It is very likely that we will all be faced with a refrigerator full of leftover Thanksgiving comestibles on Friday. Let us give thanks for that. But what to do?
Turkey sandwiches on good toasted white bread, piled with stuffing, cranberry sauce, and some crisp leaves of romaine are always a popular post-Turkey Day lunch. Turkey enchiladas and soups are a great way to create another meal.
What about all the bits and bobs, flotsam and jetsam left over? A heart of celery, a bunch of parsley, half a can of sweet potato cubes, some good chicken stock, the mashed potatoes? (Don't forget, if you're not up for making your own mashed potatoes, get them from Red Horse Market, the winner of our taste test of store-bought mashed potatoes a few months ago.)
I put the question of what to do with leftover ingredients out to my Facebook friends and got a lot of creative suggestions.
Peter Ambrose, caterer extraordinaire and creator of Endless Summer sauces, rubs, and seasonings, suggested turkey croque monsieur with cranberry mustard, gravy in place of bechamel sauce, and any leftover cheeses from your cheese platter. Albert Fierro makes croquetas from mashed potatoes. They can be filled with ham, turkey, cheese, and/or veggies before breading and frying. Dave Gibbons makes a thick turkey stock and uses it as a base for sweet potato or butternut squash soup. Leftover bread becomes croutons for topping. Susan Sperling Jordan makes turkey tetrazzini like her mom's. Don't you just love a retro, comforting, creamy, noodle dish this time of year?
Chef Colin Ambrose of Estia's Little Kitchen gets inspiration from his Dutch grandmother and makes hutspot. Carrots and potatoes are mashed, and in lieu of the traditional shredded braised beef he uses leftover turkey and adds a thin layer of cranberry sauce to the middle.
Bridget LeRoy has a friend who makes eggrolls with turkey and stuffing and uses the cranberry sauce for dipping. Terrell Lamb makes potato pancakes with mashed potatoes and adds lots of chopped scallions and parsley. Our beloved Sheridan Sansegundo, former Star arts editor and food writer, makes turkey pot pie, and Steve Proffitt, who hails from Louisiana, says they throw all the leftovers into a gumbo and toss the peelings into the garden. Another chef friend, Adrienne Nelson, makes giant raviolis sauced with gravy and cranberry sauce.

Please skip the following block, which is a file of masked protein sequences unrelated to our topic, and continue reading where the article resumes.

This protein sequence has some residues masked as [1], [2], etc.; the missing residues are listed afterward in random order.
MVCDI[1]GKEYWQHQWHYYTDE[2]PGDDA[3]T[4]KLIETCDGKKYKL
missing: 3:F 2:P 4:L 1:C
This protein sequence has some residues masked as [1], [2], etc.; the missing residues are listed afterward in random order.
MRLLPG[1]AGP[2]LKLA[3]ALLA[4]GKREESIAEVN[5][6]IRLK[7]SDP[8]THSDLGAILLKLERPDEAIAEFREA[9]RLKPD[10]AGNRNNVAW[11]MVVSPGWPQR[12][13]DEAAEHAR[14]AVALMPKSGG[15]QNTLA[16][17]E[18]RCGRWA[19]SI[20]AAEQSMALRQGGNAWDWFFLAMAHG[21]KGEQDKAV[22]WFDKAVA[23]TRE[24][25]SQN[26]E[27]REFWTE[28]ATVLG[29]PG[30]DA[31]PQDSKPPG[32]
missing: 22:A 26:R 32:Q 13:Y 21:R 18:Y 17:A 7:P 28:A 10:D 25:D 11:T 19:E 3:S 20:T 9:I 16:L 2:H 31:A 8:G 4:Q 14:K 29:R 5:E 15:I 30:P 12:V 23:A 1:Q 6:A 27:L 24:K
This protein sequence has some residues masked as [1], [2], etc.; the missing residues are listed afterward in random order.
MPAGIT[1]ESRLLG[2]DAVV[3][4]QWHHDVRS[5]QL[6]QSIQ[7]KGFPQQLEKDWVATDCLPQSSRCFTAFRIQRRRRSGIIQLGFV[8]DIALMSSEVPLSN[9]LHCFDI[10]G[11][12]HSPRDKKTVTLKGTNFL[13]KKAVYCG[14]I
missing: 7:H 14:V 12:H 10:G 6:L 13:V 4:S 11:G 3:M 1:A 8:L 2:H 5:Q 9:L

I'm going to try a lot of these suggestions, and for sure, I will be making my friend Andrea Barthello's mom Mary's soup with leftover turkey, wild rice, onions, celery, and mushrooms. I make this soup year round with fresh organic chicken breasts, and it is hearty and filling yet light at the same time. And since we may all be done with rich, creamy foodstuffs, a salad of watercress, sweet potato cubes, mushrooms, toasted pecans, and cherry tomatoes with a bracing dressing full of ginger and garlic is a great way to get back to "eating the rainbow."
The appropriately final suggestion I received was from friend Maury Schlesinger: "feed the dog." Indeed. Let's not forget that our four-legged family members deserve a tryptophan treat, too!
Here are some recipes to get you inspired.
Terrell's Mashed Potato Pancakes
This is more of a guideline than actual recipe because you have to adjust the additions based on the moisture of your mashed potatoes.
Makes approximately 8 to 10, depending on size.
4 cups mashed potatoes, cold or room temperature
3-4 Tbsp. flour
1 bunch scallions, finely chopped
1/2 cup chopped parsley
1 egg, well beaten
Combine mashed potatoes with flour and egg. Beat well. Add additional salt and pepper if desired. Fold in scallions and parsley and mix well. If mixture seems too wet, add a bit more flour.